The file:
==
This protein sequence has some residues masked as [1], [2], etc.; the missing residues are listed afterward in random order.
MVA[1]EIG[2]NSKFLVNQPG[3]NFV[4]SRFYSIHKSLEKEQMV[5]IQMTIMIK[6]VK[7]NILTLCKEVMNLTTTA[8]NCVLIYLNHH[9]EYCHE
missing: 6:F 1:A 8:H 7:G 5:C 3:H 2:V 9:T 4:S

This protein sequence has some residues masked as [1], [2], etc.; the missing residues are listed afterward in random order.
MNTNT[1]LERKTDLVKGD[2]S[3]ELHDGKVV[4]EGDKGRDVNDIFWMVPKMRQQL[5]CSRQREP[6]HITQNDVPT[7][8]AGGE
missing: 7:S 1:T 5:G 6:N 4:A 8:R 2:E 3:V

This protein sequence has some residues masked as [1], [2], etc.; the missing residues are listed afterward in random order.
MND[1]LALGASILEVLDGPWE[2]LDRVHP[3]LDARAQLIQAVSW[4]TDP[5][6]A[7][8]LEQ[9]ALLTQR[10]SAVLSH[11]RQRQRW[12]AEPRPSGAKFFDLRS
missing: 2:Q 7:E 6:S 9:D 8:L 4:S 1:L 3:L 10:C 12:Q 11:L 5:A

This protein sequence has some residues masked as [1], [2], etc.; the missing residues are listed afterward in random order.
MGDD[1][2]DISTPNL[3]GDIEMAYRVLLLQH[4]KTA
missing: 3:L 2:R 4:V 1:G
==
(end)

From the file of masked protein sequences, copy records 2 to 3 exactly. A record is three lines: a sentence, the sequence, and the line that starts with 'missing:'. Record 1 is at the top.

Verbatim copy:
This protein sequence has some residues masked as [1], [2], etc.; the missing residues are listed afterward in random order.
MNTNT[1]LERKTDLVKGD[2]S[3]ELHDGKVV[4]EGDKGRDVNDIFWMVPKMRQQL[5]CSRQREP[6]HITQNDVPT[7][8]AGGE
missing: 7:S 1:T 5:G 6:N 4:A 8:R 2:E 3:V

This protein sequence has some residues masked as [1], [2], etc.; the missing residues are listed afterward in random order.
MND[1]LALGASILEVLDGPWE[2]LDRVHP[3]LDARAQLIQAVSW[4]TDP[5][6]A[7][8]LEQ[9]ALLTQR[10]SAVLSH[11]RQRQRW[12]AEPRPSGAKFFDLRS
missing: 2:Q 7:E 6:S 9:D 8:L 4:S 1:L 3:L 10:C 12:Q 11:L 5:A